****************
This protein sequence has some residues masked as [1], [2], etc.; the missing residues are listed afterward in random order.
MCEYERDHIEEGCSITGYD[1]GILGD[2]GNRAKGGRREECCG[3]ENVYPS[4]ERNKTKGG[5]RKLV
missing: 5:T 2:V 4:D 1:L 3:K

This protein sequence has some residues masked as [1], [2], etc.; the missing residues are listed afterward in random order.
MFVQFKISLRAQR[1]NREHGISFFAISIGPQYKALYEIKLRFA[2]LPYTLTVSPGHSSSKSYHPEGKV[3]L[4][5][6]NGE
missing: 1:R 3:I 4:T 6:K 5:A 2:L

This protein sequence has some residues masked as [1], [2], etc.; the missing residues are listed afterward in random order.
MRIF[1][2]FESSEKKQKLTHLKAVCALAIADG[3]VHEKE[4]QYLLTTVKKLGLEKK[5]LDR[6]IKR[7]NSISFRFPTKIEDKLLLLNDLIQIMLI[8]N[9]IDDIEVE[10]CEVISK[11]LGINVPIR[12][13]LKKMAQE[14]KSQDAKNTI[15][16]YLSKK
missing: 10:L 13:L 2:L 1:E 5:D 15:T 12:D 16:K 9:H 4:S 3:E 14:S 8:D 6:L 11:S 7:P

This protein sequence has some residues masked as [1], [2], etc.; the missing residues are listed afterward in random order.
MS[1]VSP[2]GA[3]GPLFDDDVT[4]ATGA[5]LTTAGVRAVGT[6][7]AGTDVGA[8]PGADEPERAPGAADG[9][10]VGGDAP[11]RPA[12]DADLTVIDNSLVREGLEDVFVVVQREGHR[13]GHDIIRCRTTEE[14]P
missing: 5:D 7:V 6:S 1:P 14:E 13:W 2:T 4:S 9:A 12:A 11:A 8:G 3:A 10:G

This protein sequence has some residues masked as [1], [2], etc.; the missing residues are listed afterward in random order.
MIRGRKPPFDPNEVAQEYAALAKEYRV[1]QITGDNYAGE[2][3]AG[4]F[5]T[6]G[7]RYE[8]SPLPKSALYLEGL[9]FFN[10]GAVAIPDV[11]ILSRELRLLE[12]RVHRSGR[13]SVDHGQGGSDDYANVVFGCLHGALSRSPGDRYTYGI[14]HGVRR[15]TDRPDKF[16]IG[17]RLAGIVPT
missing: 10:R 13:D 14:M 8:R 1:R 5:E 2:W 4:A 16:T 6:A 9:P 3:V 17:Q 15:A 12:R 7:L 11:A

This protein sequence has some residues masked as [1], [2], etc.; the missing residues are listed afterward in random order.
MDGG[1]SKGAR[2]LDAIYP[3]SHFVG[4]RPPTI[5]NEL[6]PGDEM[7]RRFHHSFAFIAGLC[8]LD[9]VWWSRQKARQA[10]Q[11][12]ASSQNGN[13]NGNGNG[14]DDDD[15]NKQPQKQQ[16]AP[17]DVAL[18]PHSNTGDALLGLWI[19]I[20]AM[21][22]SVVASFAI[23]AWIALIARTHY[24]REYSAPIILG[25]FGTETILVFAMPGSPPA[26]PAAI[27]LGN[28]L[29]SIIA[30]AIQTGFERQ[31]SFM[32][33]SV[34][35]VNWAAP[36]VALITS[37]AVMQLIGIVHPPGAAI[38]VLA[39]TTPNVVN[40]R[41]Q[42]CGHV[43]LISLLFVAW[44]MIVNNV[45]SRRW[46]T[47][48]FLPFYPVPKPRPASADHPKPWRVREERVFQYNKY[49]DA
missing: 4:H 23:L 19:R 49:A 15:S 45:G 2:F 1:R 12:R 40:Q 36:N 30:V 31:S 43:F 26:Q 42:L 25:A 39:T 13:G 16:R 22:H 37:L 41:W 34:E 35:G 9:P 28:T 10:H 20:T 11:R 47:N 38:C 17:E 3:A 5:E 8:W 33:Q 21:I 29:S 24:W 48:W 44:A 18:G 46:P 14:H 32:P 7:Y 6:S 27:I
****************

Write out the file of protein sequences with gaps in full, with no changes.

This protein sequence has some residues masked as [1], [2], etc.; the missing residues are listed afterward in random order.
MCEYERDHIEEGCSITGYD[1]GILGD[2]GNRAKGGRREECCG[3]ENVYPS[4]ERNKTKGG[5]RKLV
missing: 5:T 2:V 4:D 1:L 3:K

This protein sequence has some residues masked as [1], [2], etc.; the missing residues are listed afterward in random order.
MFVQFKISLRAQR[1]NREHGISFFAISIGPQYKALYEIKLRFA[2]LPYTLTVSPGHSSSKSYHPEGKV[3]L[4][5][6]NGE
missing: 1:R 3:I 4:T 6:K 5:A 2:L

This protein sequence has some residues masked as [1], [2], etc.; the missing residues are listed afterward in random order.
MRIF[1][2]FESSEKKQKLTHLKAVCALAIADG[3]VHEKE[4]QYLLTTVKKLGLEKK[5]LDR[6]IKR[7]NSISFRFPTKIEDKLLLLNDLIQIMLI[8]N[9]IDDIEVE[10]CEVISK[11]LGINVPIR[12][13]LKKMAQE[14]KSQDAKNTI[15][16]YLSKK
missing: 10:L 13:L 2:L 1:E 5:D 15:T 12:D 16:K 9:H 4:S 3:E 14:S 8:D 6:L 11:S 7:P

This protein sequence has some residues masked as [1], [2], etc.; the missing residues are listed afterward in random order.
MS[1]VSP[2]GA[3]GPLFDDDVT[4]ATGA[5]LTTAGVRAVGT[6][7]AGTDVGA[8]PGADEPERAPGAADG[9][10]VGGDAP[11]RPA[12]DADLTVIDNSLVREGLEDVFVVVQREGHR[13]GHDIIRCRTTEE[14]P
missing: 5:D 7:V 6:S 1:P 14:E 13:W 2:T 4:S 9:A 12:A 11:A 8:G 3:A 10:G

This protein sequence has some residues masked as [1], [2], etc.; the missing residues are listed afterward in random order.
MIRGRKPPFDPNEVAQEYAALAKEYRV[1]QITGDNYAGE[2][3]AG[4]F[5]T[6]G[7]RYE[8]SPLPKSALYLEGL[9]FFN[10]GAVAIPDV[11]ILSRELRLLE[12]RVHRSGR[13]SVDHGQGGSDDYANVVFGCLHGALSRSPGDRYTYGI[14]HGVRR[15]TDRPDKF[16]IG[17]RLAGIVPT
missing: 10:R 13:D 14:M 8:R 1:R 5:E 2:W 4:A 16:T 6:A 9:P 3:V 17:Q 15:A 12:R 7:L 11:A

This protein sequence has some residues masked as [1], [2], etc.; the missing residues are listed afterward in random order.
MDGG[1]SKGAR[2]LDAIYP[3]SHFVG[4]RPPTI[5]NEL[6]PGDEM[7]RRFHHSFAFIAGLC[8]LD[9]VWWSRQKARQA[10]Q[11][12]ASSQNGN[13]NGNGNG[14]DDDD[15]NKQPQKQQ[16]AP[17]DVAL[18]PHSNTGDALLGLWI[19]I[20]AM[21][22]SVVASFAI[23]AWIALIARTHY[24]REYSAPIILG[25]FGTETILVFAMPGSPPA[26]PAAI[27]LGN[28]L[29]SIIA[30]AIQTGFERQ[31]SFM[32][33]SV[34][35]VNWAAP[36]VALITS[37]AVMQLIGIVHPPGAAI[38]VLA[39]TTPNVVN[40]R[41]Q[42]CGHV[43]LISLLFVAW[44]MIVNNV[45]SRRW[46]T[47][48]FLPFYPVPKPRPASADHPKPWRVREERVFQYNKY[49]DA
missing: 4:H 23:L 19:R 49:A 15:S 45:G 2:F 1:R 12:R 40:Q 36:N 30:V 31:S 43:F 26:Q 42:L 25:A 39:T 13:G 16:R 22:H 37:L 41:W 34:E 35:G 9:P 28:T 10:H 20:T 11:R 47:N 38:C 17:E 3:A 5:E 8:W 33:Q 21:I 29:S 24:W 48:W 44:A 18:G 46:P 14:H 32:P 7:Y 6:S 27:I